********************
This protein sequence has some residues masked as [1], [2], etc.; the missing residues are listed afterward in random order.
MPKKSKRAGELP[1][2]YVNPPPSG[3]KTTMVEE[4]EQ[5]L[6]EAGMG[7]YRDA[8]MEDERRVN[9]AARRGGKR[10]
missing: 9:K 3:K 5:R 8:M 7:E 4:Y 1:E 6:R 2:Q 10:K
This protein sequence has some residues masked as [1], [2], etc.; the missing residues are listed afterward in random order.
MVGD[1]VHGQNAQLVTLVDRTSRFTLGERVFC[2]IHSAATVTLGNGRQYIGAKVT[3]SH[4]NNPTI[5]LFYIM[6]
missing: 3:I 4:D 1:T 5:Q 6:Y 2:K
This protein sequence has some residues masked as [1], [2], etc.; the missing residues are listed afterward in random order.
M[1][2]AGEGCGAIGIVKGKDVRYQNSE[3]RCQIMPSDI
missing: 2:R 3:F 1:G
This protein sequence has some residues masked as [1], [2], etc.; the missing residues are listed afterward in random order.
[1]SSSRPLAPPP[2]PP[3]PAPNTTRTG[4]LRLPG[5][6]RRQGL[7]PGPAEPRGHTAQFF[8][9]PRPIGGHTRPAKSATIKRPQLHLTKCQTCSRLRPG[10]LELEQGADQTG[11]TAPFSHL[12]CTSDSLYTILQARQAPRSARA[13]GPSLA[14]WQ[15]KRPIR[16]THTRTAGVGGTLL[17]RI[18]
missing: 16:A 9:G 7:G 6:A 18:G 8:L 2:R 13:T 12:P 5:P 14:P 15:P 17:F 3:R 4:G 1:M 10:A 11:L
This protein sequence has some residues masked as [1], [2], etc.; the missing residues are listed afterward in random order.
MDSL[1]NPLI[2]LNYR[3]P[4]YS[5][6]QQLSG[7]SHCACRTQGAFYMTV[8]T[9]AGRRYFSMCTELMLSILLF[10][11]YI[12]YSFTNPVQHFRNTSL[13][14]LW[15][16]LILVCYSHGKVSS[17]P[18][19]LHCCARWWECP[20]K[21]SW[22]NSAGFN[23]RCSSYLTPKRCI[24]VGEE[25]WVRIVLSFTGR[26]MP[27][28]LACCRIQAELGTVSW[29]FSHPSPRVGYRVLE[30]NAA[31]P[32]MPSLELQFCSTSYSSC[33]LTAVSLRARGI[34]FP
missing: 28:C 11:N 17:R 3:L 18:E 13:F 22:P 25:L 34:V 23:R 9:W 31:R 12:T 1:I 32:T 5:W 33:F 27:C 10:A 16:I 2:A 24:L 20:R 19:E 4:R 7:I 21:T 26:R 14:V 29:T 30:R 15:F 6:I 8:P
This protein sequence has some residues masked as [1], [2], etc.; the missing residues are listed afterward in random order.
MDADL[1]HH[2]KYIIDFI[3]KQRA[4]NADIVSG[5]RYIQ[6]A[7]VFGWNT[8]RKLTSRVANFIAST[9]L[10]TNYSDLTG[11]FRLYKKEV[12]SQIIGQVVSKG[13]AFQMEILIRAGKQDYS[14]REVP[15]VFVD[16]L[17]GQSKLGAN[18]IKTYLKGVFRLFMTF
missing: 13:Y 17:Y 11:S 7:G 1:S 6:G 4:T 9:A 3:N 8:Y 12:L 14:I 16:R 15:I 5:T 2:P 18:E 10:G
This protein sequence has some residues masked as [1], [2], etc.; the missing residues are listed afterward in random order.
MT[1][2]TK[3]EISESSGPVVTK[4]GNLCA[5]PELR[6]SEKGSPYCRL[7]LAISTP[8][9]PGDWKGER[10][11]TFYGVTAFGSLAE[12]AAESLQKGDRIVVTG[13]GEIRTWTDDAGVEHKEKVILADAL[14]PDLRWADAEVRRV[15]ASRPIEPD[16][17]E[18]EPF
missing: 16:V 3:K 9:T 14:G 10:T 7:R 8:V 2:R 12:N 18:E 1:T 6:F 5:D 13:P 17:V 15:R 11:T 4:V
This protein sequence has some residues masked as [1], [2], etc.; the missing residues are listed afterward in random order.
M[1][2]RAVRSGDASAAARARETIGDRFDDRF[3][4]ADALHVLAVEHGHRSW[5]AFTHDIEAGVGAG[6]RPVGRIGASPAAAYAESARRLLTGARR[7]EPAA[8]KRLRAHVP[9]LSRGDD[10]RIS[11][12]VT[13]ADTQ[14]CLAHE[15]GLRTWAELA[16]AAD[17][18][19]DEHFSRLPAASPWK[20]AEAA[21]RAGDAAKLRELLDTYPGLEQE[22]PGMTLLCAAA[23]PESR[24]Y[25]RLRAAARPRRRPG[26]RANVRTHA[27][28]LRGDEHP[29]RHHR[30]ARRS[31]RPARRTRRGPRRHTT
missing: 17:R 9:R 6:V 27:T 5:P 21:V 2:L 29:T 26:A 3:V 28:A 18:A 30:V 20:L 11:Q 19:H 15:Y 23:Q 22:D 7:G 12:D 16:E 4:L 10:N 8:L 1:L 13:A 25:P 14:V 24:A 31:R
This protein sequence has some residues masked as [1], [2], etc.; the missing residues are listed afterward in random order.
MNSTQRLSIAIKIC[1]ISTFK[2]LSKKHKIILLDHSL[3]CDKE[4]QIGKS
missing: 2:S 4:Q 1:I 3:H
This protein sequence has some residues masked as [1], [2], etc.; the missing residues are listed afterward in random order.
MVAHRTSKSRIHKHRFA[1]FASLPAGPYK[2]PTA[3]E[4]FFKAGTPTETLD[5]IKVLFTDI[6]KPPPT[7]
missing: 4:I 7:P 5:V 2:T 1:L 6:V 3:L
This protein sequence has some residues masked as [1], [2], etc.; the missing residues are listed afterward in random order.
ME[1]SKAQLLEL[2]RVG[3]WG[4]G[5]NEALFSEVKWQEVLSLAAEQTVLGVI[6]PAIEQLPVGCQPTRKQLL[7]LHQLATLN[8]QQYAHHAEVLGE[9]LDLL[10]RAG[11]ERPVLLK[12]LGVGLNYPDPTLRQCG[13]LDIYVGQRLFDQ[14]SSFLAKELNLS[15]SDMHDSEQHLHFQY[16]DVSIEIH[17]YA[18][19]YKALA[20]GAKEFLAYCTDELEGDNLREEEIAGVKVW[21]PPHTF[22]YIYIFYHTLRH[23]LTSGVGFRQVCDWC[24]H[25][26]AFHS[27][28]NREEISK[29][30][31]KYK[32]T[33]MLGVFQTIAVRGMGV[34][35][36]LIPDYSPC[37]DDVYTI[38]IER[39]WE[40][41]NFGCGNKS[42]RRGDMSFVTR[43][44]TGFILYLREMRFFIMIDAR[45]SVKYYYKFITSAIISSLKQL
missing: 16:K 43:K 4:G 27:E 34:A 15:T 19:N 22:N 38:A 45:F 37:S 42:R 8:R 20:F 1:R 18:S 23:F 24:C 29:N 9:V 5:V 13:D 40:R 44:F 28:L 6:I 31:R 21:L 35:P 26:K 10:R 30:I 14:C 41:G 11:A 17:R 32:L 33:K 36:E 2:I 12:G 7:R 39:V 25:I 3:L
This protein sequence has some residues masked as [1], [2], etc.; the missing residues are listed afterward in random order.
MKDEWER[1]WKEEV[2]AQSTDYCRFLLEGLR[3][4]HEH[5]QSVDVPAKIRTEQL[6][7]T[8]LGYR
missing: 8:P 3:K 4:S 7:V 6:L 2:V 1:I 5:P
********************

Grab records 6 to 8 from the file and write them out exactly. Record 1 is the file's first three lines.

This protein sequence has some residues masked as [1], [2], etc.; the missing residues are listed afterward in random order.
MDADL[1]HH[2]KYIIDFI[3]KQRA[4]NADIVSG[5]RYIQ[6]A[7]VFGWNT[8]RKLTSRVANFIAST[9]L[10]TNYSDLTG[11]FRLYKKEV[12]SQIIGQVVSKG[13]AFQMEILIRAGKQDYS[14]REVP[15]VFVD[16]L[17]GQSKLGAN[18]IKTYLKGVFRLFMTF
missing: 13:Y 17:Y 11:S 7:G 1:S 6:G 4:T 9:A 3:N 8:Y 12:L 14:I 16:R 15:I 5:T 2:P 18:E 10:G
This protein sequence has some residues masked as [1], [2], etc.; the missing residues are listed afterward in random order.
MT[1][2]TK[3]EISESSGPVVTK[4]GNLCA[5]PELR[6]SEKGSPYCRL[7]LAISTP[8][9]PGDWKGER[10][11]TFYGVTAFGSLAE[12]AAESLQKGDRIVVTG[13]GEIRTWTDDAGVEHKEKVILADAL[14]PDLRWADAEVRRV[15]ASRPIEPD[16][17]E[18]EPF
missing: 16:V 3:K 9:T 14:G 10:T 7:R 8:V 2:R 12:N 18:E 1:T 6:F 5:D 13:P 17:V 15:R 11:T 4:V
This protein sequence has some residues masked as [1], [2], etc.; the missing residues are listed afterward in random order.
M[1][2]RAVRSGDASAAARARETIGDRFDDRF[3][4]ADALHVLAVEHGHRSW[5]AFTHDIEAGVGAG[6]RPVGRIGASPAAAYAESARRLLTGARR[7]EPAA[8]KRLRAHVP[9]LSRGDD[10]RIS[11][12]VT[13]ADTQ[14]CLAHE[15]GLRTWAELA[16]AAD[17][18][19]DEHFSRLPAASPWK[20]AEAA[21]RAGDAAKLRELLDTYPGLEQE[22]PGMTLLCAAA[23]PESR[24]Y[25]RLRAAARPRRRPG[26]RANVRTHA[27][28]LRGDEHP[29]RHHR[30]ARRS[31]RPARRTRRGPRRHTT
missing: 17:R 9:R 6:V 27:T 5:P 21:V 2:L 29:T 26:A 3:V 28:A 18:A 30:V 20:L 11:Q 19:H 15:Y 23:Q 22:D 7:G 12:D 16:E 4:L 10:N 8:L 1:L 13:A 25:P 14:V 24:A 31:R